Next Article in Journal
Metabolic Impact of Light Phase-Restricted Fructose Consumption Is Linked to Changes in Hypothalamic AMPK Phosphorylation and Melatonin Production in Rats
Next Article in Special Issue
“Eat as If You Could Save the Planet and Win!” Sustainability Integration into Nutrition for Exercise and Sport
Previous Article in Journal
Intake and Dietary Food Sources of Fibre in Spain: Differences with Regard to the Prevalence of Excess Body Weight and Abdominal Obesity in Adults of the ANIBES Study
Previous Article in Special Issue
Comparison of Site-Specific Bone Mineral Densities between Endurance Runners and Sprinters in Adolescent Women

Nutrition Assessment of B-Vitamins in Highly Active and Sedentary Women

Department of Nutrition and Food Studies, Steinhardt School of Culture, Education, and Human Development, New York University, 411 Lafayette, 5th Floor, New York, NY 10003, USA
Department of Culinary and Nutrition Services, Banner Boswell Medical Center, 10401 W. Thunderbird Boulevard, Sun City, AZ 85351, USA
Department of Nutrition and Food Services, VA Salt Lake City Health Care System, 500 Foothill Drive, Salt Lake City, UT 84148, USA
Department of Performance Innovation, Exos, 2629 E. Rose Garden Lane, Phoenix, AZ 85050, USA
Nutrition Consultant, PO Box 184, Veneta, OR 97487, USA
Author to whom correspondence should be addressed.
Nutrients 2017, 9(4), 329;
Received: 1 September 2016 / Revised: 4 January 2017 / Accepted: 20 March 2017 / Published: 26 March 2017
(This article belongs to the Special Issue Nutrition, Health and Athletic Performance)
Background: Female athletes and active women require adequate nutrition for optimal health and performance. Nutrition assessments are needed to identify potential nutrients of concern. Folate, vitamin B6, and vitamin B12 function in important pathways used during physical activity and female athletes may be at risk for poor status of these micronutrients. This cross-sectional study described a comprehensive nutrition assessment of the B-vitamins (folate, vitamin B6, and vitamin B12) using both dietary (food and dietary supplements) and biochemical assessments among highly active and sedentary women. Methods: Highly active (n = 29; age 20 ± 2 years; body mass index (BMI) 23.8 ± 3.5 kg/m2) and sedentary (n = 29; age 24 ± 3 years; BMI 22.6 ± 3.0 kg/m2) women were recruited for this study. Participants completed 7-day weighed food records and a fasting blood draw. Results: Although the highly active women reported higher intakes of energy (p < 0.01), folate (p < 0.01), vitamin B6 (p < 0.01), and vitamin B12 (p < 0.01), no significant differences were found between the groups for biomarkers of folate, vitamin B6, and vitamin B12. All of the highly active women had biomarkers within the desired reference ranges, suggesting good status. In general, most participants were able to meet the 1998 Recommended Daily Allowance (RDA) from food alone. For the women that reported using dietary supplements, micronutrient intakes met the 1998 RDA and in some cases, exceeded the Tolerable Upper Intake Level. Conclusion: This nutrition assessment documented good status for folate, vitamin B6, and vitamin B12 in the highly active women. Similar assessment approaches (food, dietary supplements, and biomarkers) should to completed with other nutrients of concern for the female athlete. View Full-Text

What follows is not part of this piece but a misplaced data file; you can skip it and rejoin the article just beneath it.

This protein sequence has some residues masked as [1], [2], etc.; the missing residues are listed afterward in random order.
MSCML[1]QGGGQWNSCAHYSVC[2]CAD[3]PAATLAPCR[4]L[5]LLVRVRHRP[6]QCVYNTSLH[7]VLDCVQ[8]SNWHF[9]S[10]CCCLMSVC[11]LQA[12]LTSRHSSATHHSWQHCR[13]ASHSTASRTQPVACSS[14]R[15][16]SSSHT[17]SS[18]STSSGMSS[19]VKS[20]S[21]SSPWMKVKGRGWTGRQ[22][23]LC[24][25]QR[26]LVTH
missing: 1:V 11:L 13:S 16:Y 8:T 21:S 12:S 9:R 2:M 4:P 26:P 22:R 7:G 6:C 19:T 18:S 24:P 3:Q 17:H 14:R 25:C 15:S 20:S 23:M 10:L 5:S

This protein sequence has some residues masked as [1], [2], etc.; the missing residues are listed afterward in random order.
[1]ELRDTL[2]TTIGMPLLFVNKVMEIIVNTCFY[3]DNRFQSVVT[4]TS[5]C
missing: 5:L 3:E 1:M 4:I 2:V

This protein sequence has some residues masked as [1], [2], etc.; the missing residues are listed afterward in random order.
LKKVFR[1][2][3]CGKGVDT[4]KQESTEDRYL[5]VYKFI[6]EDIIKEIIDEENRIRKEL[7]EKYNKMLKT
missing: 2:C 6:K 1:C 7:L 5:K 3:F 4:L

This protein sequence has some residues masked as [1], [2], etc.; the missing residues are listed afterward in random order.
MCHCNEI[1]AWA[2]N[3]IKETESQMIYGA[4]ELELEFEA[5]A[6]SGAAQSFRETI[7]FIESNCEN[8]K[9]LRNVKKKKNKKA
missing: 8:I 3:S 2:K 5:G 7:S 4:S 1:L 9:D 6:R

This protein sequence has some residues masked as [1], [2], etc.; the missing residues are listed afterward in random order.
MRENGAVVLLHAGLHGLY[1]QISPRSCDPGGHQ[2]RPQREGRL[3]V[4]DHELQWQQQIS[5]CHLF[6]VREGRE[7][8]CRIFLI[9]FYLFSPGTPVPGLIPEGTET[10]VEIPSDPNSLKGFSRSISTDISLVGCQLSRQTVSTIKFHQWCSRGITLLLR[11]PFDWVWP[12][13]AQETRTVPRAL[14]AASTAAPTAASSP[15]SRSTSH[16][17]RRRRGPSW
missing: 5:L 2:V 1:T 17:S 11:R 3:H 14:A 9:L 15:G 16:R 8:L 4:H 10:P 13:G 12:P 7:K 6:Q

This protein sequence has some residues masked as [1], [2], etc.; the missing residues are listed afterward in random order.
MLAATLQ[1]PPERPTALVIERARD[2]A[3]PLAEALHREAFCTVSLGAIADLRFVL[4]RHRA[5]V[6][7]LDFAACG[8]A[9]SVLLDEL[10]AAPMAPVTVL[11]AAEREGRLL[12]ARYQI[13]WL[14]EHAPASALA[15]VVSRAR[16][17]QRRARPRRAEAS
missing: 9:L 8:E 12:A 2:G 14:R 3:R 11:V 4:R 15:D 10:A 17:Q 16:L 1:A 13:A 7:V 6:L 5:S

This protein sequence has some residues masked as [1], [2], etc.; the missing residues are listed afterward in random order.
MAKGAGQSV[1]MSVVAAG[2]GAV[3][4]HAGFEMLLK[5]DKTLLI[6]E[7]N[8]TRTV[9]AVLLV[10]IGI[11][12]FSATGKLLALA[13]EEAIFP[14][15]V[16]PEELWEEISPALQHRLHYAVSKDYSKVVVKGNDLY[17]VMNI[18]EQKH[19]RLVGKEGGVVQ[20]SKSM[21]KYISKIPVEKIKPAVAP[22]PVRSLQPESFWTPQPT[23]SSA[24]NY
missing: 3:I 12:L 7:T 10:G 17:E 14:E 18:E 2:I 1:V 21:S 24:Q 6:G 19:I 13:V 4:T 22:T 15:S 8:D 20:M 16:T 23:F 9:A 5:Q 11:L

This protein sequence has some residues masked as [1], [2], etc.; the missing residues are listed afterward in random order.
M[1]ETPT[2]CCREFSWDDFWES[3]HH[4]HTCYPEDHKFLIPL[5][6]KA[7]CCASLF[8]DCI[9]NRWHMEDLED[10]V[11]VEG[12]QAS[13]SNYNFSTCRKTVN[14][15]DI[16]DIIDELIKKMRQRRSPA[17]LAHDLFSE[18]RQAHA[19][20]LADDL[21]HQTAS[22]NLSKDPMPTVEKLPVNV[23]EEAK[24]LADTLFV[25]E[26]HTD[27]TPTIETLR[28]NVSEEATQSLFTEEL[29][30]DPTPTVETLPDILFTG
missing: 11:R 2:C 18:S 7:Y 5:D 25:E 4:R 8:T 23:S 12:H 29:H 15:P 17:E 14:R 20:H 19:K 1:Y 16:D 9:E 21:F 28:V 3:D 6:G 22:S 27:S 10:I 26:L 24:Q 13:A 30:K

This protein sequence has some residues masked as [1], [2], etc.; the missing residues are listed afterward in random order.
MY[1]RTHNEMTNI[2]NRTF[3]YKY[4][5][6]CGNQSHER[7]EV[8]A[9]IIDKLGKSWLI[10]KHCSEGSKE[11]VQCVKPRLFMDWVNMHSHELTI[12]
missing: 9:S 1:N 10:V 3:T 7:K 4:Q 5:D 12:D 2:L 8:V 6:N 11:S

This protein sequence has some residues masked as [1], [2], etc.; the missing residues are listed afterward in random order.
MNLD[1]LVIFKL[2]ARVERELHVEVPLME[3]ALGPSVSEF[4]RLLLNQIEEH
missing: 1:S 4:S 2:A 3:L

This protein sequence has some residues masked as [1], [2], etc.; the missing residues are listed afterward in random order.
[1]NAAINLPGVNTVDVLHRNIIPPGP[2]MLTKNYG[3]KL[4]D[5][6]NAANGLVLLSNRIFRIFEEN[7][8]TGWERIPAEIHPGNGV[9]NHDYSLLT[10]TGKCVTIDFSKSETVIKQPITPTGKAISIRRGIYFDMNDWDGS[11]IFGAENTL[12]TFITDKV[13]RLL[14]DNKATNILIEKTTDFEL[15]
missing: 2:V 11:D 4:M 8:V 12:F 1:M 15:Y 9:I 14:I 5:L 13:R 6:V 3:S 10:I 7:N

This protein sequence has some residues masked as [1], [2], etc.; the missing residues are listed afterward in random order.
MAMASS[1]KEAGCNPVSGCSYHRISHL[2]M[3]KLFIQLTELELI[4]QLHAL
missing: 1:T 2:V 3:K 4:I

Keywords: B-vitamins; folate; vitamin B6; vitamin B12; female athlete B-vitamins; folate; vitamin B6; vitamin B12; female athlete
MDPI and ACS Style

Woolf, K.; Hahn, N.L.; Christensen, M.M.; Carlson-Phillips, A.; Hansen, C.M. Nutrition Assessment of B-Vitamins in Highly Active and Sedentary Women. Nutrients 2017, 9, 329.

AMA Style

Woolf K, Hahn NL, Christensen MM, Carlson-Phillips A, Hansen CM. Nutrition Assessment of B-Vitamins in Highly Active and Sedentary Women. Nutrients. 2017; 9(4):329.

Chicago/Turabian Style

Woolf, Kathleen, Nicole L. Hahn, Megan M. Christensen, Amanda Carlson-Phillips, and Christine M. Hansen 2017. "Nutrition Assessment of B-Vitamins in Highly Active and Sedentary Women" Nutrients 9, no. 4: 329.

Find Other Styles
Note that from the first issue of 2016, MDPI journals use article numbers instead of page numbers. See further details here.

Article Access Map by Country/Region

Back to TopTop